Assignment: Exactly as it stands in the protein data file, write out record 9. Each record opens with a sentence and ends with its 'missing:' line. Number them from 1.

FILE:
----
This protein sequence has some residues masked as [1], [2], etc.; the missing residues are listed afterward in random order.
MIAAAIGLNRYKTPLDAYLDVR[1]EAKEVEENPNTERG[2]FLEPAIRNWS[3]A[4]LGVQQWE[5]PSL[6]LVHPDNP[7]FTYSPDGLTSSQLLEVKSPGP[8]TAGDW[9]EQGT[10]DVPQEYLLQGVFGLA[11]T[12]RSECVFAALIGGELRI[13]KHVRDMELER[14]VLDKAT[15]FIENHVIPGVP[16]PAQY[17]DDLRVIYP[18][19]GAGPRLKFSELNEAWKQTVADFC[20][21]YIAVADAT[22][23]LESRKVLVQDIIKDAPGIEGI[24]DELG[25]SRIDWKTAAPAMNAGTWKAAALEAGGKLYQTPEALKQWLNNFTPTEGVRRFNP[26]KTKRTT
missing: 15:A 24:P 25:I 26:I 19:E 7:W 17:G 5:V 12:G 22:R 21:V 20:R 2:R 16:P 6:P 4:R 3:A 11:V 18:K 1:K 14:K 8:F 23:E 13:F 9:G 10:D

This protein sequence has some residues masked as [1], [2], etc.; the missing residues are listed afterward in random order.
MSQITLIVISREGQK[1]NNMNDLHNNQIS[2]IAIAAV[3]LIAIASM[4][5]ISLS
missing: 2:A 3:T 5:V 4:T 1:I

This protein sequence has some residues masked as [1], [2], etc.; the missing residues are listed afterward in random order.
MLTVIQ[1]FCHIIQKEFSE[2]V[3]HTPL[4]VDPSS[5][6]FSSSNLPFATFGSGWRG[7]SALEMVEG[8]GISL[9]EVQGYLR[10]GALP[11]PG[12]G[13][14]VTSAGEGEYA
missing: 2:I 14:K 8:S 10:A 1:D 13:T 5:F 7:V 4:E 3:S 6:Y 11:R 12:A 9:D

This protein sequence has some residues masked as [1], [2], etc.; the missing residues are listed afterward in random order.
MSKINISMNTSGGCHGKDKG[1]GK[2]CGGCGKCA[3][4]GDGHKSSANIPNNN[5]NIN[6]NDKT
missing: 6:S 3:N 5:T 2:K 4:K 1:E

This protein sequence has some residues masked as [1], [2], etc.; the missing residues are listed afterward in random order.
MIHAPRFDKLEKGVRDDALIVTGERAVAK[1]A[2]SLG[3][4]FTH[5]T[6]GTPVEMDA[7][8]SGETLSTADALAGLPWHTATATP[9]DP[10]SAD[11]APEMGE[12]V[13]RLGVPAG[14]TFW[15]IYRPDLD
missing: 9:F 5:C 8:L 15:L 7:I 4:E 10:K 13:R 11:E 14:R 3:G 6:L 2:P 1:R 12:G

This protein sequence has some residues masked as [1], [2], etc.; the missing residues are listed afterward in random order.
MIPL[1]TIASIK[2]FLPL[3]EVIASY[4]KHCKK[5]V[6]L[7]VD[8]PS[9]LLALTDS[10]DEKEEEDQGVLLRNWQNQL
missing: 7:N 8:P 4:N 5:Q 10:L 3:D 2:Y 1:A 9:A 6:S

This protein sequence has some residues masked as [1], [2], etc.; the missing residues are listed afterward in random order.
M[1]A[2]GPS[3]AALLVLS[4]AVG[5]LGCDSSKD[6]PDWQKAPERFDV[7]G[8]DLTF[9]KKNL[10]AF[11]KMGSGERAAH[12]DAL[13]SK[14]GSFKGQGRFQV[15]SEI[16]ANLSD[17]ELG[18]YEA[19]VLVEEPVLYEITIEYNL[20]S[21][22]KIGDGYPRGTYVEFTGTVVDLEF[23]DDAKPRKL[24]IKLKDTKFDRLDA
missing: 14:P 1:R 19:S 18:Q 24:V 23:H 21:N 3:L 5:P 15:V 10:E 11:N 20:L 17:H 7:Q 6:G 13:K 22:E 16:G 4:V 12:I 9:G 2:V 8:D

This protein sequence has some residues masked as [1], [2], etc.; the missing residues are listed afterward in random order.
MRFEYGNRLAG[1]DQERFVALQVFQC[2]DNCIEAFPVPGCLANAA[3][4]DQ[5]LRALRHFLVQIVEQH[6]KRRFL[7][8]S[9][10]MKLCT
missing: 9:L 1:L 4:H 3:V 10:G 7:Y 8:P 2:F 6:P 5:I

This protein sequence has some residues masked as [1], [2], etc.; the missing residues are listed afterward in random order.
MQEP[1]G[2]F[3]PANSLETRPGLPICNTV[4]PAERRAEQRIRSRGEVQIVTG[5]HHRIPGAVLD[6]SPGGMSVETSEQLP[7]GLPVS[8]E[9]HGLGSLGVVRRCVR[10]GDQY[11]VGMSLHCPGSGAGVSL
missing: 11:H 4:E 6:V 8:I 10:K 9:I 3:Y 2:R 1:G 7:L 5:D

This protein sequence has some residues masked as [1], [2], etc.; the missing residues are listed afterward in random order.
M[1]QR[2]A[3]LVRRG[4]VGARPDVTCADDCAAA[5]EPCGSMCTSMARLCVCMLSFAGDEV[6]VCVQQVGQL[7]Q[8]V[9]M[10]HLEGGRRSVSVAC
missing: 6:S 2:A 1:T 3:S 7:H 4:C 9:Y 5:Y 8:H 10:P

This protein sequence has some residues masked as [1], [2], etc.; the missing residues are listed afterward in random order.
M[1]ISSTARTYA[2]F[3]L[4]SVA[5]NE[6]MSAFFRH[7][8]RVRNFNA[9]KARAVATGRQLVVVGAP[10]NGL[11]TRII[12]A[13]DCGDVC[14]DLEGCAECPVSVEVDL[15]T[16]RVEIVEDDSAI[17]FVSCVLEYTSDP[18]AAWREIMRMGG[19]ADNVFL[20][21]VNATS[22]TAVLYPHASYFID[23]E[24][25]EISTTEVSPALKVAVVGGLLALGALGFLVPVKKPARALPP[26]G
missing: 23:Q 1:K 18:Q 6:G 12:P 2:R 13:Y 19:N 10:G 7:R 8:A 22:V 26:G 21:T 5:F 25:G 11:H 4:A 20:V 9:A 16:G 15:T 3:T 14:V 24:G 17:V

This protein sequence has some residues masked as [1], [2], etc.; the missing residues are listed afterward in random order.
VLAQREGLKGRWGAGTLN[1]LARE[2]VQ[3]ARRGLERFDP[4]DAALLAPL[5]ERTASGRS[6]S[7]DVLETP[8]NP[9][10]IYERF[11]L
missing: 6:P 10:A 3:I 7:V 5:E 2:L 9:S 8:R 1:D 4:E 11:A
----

This protein sequence has some residues masked as [1], [2], etc.; the missing residues are listed afterward in random order.
MQEP[1]G[2]F[3]PANSLETRPGLPICNTV[4]PAERRAEQRIRSRGEVQIVTG[5]HHRIPGAVLD[6]SPGGMSVETSEQLP[7]GLPVS[8]E[9]HGLGSLGVVRRCVR[10]GDQY[11]VGMSLHCPGSGAGVSL
missing: 11:H 4:E 6:V 8:I 10:K 9:I 3:Y 2:R 1:G 7:L 5:D